Our First Person feature spotlights the voices of people on the front lines of the critical education issues facing Colorado. If you’d like to contribute, here are the details.
A few years ago, many teachers in my rural area discounted Colorado’s new academic standards and the upcoming switch to PARCC testing as just another fad. Some suggested that we just wait it out.
I disagreed, and at Las Animas Elementary School, where I am the principal, it was a long, messy process of adjusting how we teach, what materials we use, and how we judge success. But five years later, my staff is stronger and smarter, with a better grasp of content than ever before. I see that translating to better teaching for our students every day.
How we got there feels like an important story for anyone trying to understand what it takes for big changes like these to succeed in real classrooms.
Prior to the shift, our teachers had little to no understanding of academic standards. Book publishers had educators convinced that their textbooks were “standards-based,” and as long as they covered the entire book, students would learn all they needed to know.
To this end, teachers turned in calendars before the start of each school year with lesson numbers mapped to the days. As the year went on, they were left frustrated that they were expected to keep up with that roadmap regardless of students’ understanding of the concepts. Conversations centered on “Chapter 4” or “Lesson 9.2,” instead of actual concepts or students, were the norm.
In my previous role as a high school math teacher, I saw myself that many textbook lessons lacked focus and depth, and expected students to solve problems outside of work we had done in class.
Five years ago, we changed a number of things at once at Las Animas Elementary School. We shifted to Colorado’s new state standards, began writing our own lessons, and committed to focusing on student mastery instead of lesson completion.
Understandably, my staff experienced growing pains. We had many tearful staff meetings and work sessions as teachers dove into the standards. On more than one occasion, someone commented, “We are not assessment writers. We are just the teachers.”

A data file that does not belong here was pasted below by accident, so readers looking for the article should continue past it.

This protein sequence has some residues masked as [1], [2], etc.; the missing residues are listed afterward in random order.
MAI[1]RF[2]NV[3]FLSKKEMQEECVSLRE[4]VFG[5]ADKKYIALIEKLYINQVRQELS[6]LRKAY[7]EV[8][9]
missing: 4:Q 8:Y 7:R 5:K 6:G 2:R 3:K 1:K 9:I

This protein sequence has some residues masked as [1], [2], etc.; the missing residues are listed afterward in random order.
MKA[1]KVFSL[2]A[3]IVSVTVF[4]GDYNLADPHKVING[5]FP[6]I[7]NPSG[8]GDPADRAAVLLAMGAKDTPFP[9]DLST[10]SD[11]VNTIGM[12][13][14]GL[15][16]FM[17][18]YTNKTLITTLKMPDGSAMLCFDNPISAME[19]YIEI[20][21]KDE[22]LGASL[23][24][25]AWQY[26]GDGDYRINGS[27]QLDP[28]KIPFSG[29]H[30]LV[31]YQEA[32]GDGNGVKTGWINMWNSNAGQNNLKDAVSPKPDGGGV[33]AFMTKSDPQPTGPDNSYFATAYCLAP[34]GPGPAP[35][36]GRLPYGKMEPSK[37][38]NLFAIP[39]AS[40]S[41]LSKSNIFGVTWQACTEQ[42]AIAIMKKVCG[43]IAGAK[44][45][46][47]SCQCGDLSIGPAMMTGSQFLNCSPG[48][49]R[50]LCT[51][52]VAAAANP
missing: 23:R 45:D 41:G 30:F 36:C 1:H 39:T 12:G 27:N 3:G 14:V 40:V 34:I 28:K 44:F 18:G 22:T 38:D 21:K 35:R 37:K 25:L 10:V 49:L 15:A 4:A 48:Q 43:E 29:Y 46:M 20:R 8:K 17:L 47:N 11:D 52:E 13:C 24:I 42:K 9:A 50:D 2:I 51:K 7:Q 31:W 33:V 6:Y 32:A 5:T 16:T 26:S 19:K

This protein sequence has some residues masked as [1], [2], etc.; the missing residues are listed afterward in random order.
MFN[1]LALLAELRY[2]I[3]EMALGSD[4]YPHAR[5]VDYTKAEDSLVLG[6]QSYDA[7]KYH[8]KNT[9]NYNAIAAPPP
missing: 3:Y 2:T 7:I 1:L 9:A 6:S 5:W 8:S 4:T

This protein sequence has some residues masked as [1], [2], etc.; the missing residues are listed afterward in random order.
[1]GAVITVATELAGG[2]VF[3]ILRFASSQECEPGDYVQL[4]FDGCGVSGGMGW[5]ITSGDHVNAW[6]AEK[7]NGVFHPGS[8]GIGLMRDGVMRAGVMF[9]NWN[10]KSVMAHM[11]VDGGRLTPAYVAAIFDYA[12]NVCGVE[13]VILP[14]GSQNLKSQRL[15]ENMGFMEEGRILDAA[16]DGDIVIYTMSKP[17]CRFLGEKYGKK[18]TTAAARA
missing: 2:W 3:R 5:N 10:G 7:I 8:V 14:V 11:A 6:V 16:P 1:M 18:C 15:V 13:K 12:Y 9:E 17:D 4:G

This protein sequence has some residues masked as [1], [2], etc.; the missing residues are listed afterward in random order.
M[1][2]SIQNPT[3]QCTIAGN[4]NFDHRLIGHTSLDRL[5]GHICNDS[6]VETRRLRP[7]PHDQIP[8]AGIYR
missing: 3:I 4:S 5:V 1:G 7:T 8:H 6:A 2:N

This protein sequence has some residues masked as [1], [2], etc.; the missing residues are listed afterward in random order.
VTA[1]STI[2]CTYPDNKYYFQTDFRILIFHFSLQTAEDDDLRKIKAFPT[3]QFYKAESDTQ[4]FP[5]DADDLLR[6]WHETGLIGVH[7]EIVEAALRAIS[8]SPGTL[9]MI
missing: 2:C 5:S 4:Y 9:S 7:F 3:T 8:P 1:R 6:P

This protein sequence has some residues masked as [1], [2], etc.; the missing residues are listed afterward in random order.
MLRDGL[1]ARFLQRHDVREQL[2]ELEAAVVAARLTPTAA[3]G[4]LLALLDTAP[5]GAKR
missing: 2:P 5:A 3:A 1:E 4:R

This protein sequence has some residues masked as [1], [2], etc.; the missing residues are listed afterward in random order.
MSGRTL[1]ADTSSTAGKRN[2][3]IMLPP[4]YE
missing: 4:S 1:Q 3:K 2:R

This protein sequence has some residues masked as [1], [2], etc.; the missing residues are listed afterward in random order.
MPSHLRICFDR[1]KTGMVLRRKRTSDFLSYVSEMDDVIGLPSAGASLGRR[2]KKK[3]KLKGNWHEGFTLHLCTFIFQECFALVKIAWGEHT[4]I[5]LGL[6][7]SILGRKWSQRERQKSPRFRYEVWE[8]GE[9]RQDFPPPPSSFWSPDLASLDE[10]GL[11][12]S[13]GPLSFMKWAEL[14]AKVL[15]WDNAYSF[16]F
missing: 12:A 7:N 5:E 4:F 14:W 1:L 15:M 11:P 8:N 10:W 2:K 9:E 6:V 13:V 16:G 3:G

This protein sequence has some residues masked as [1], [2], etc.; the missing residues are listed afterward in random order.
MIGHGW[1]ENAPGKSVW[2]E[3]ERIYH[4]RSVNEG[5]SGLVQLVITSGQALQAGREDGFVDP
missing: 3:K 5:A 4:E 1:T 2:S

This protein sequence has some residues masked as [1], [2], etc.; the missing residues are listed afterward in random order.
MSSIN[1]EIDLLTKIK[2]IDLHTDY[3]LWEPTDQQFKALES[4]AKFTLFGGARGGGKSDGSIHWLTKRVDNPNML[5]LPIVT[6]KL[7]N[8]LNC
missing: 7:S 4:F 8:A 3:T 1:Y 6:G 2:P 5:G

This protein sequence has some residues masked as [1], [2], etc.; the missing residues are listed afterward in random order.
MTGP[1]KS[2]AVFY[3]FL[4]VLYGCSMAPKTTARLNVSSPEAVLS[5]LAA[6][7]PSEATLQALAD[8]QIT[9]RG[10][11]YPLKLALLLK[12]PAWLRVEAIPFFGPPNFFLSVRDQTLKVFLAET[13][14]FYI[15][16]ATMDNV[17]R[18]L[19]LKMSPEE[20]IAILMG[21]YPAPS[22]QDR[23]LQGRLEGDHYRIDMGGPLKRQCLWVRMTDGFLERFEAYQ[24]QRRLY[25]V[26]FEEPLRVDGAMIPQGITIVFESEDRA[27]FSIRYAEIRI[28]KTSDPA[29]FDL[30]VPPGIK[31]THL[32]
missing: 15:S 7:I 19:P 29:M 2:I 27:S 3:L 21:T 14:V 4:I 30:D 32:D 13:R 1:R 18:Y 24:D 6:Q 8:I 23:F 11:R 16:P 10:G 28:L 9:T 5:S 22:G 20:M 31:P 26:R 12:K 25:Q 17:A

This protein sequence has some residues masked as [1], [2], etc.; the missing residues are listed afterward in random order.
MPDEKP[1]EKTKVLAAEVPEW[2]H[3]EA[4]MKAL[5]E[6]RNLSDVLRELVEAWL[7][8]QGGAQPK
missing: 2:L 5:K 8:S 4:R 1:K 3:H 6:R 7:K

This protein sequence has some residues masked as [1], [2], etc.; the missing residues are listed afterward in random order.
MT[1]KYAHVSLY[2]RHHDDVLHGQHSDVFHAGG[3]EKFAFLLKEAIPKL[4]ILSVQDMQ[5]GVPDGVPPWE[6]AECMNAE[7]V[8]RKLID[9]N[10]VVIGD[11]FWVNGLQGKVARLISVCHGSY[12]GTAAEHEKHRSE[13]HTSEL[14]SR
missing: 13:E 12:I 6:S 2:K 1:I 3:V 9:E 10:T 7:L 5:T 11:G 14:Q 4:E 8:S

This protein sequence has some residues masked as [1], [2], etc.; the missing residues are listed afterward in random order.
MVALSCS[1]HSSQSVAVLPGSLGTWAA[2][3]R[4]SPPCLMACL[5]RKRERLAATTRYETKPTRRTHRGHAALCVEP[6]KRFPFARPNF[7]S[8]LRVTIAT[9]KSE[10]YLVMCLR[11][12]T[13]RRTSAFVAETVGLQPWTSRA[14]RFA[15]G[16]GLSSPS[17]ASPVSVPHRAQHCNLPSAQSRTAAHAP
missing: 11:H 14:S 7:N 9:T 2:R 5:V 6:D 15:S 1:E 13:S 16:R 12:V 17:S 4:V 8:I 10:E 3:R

But teachers learned from those experiences. Some of those sessions were spent investigating those so-called standards-based textbooks, and our teachers discovered that stories in those anthologies were often considerably below grade level. Two of the stories in the fourth-grade book were at grade levels 2.7 and 3.3, for example. Those discoveries helped fuel a broader effort to make our teaching more rigorous throughout the school.
PARCC testing in spring 2015 brought out a new array of emotions. Many of my teachers said students felt prepared overall and were confident on the English Language Arts test, but expressed some frustration with math.
This verified to us that we were doing the right work. The assessments also demonstrated the need for renewed focus on math, and we have begun to focus more on number sense in all grades.
My teachers returned that fall energized and ready to deepen their understanding. Today, teachers are using the standards to do things like create project-based tests and to think together in groups about how to best teach math and English through the grade levels.
I often remind myself and my staff that assessment is only useful if it causes performance to improve. After several years of hard work, I think we’re on the right track.